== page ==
• Know the difference between private and government loans. You can defer government loans, such as a Stafford or Perkins loan, so that you won’t have to start making payments until you graduate. Government loans tend to be cheaper and more flexible. If you become disabled or die, the government will forgive the loan. It’s in your best interest to use government loans instead of private loans, but if you find your expenses aren’t fully covered, you might have to consider a private loan. Fortunately, as of 2014, the U.S. government is doing its best to compete against private lenders and push them out of the market.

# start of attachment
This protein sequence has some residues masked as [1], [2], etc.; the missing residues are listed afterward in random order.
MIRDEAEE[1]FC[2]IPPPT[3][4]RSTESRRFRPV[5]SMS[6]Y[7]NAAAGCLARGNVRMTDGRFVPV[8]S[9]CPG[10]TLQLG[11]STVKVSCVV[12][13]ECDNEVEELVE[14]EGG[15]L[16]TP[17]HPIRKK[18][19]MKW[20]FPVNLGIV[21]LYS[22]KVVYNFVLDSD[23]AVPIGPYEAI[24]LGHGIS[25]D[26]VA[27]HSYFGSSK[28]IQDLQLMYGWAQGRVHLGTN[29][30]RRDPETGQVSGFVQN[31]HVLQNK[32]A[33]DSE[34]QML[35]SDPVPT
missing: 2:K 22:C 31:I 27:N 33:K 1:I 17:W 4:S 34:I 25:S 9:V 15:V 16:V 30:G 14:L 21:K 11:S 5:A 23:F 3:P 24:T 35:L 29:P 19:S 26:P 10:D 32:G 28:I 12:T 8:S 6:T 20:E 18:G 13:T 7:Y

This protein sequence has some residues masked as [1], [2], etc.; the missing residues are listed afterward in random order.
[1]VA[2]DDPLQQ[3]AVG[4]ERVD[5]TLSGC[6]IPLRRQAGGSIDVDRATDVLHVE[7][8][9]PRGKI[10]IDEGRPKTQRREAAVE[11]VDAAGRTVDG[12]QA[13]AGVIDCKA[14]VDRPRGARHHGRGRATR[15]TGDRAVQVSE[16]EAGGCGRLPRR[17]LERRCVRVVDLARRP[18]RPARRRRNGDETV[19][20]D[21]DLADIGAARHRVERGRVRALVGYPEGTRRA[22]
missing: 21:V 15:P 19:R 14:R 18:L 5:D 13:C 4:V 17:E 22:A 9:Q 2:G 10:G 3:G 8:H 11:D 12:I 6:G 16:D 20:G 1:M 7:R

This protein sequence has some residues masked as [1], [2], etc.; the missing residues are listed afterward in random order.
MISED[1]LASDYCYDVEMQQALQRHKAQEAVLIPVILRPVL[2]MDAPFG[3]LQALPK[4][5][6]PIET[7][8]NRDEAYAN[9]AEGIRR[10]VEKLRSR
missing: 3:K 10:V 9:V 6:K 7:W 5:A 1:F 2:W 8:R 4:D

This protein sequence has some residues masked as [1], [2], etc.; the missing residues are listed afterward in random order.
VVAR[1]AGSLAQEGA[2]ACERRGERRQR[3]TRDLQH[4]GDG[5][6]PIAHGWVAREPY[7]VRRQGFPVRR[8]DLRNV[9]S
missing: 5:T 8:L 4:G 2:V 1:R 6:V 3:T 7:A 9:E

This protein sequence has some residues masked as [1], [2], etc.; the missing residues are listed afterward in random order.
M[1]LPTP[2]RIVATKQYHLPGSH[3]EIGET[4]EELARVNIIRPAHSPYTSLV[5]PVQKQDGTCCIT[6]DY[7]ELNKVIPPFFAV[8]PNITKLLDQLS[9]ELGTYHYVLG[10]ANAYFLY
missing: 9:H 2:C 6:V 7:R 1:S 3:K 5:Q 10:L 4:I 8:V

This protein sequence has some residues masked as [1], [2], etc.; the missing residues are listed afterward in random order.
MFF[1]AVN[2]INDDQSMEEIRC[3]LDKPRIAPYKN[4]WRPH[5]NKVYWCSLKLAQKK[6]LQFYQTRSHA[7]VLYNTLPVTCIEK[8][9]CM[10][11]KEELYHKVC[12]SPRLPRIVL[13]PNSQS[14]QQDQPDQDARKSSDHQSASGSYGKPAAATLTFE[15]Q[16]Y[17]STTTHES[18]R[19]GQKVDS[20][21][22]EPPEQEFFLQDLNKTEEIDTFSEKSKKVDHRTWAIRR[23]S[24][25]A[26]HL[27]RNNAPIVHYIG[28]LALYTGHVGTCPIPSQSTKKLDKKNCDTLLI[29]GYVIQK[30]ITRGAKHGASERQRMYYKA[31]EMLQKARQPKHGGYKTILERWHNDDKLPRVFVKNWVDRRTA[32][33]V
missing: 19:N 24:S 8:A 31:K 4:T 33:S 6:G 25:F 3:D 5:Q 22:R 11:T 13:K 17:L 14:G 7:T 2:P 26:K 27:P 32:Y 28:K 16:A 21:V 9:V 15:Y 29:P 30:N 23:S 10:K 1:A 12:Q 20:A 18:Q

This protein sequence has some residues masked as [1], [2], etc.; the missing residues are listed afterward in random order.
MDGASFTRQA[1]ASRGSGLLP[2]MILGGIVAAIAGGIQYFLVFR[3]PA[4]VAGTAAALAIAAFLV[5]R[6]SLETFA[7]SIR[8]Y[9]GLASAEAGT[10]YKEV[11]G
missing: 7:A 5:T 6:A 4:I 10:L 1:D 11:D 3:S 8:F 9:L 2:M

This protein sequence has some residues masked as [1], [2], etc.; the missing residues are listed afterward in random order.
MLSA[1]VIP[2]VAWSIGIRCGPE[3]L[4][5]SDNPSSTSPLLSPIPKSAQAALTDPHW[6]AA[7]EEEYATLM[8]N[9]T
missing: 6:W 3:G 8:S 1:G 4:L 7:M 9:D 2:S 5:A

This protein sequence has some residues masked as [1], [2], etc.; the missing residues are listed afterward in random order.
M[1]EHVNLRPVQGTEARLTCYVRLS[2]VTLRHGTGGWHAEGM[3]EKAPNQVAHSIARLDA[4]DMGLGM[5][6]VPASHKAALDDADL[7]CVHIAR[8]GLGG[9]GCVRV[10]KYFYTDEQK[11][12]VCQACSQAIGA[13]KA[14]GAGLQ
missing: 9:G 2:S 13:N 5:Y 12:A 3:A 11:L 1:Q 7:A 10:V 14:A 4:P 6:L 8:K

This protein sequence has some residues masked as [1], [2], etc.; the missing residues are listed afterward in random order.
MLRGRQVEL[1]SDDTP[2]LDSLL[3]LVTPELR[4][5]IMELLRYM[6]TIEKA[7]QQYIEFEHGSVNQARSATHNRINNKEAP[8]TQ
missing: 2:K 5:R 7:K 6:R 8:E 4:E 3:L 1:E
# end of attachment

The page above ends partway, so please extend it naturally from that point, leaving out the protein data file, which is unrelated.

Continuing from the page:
• Have someone co-sign for you. Most of the time, you really don’t have a choice. Since students have little to no credit, lenders require a co-signor. Remember, though, that if you miss a payment, the person who co-signs will be responsible. This is one reason life insurance agents try to encourage young adults to buy life insurance since a death benefit will pay off the student loan and avoid it becoming a parent’s liability. Frankly, the risk of a young, healthy adult dying is slim, so instead of buying even the cheapest term life insurance policy, take the cash and pay down your student debt as quickly as possible.

Other Options to Reduce Student Debt

31833_412558826136_3194986_nGet A Job. With proper time management, you can work while going to college. You may have to manage your time better and forgo a few parties, but when you graduate and find you have little to no debt left over, you’ll be glad you took care of business.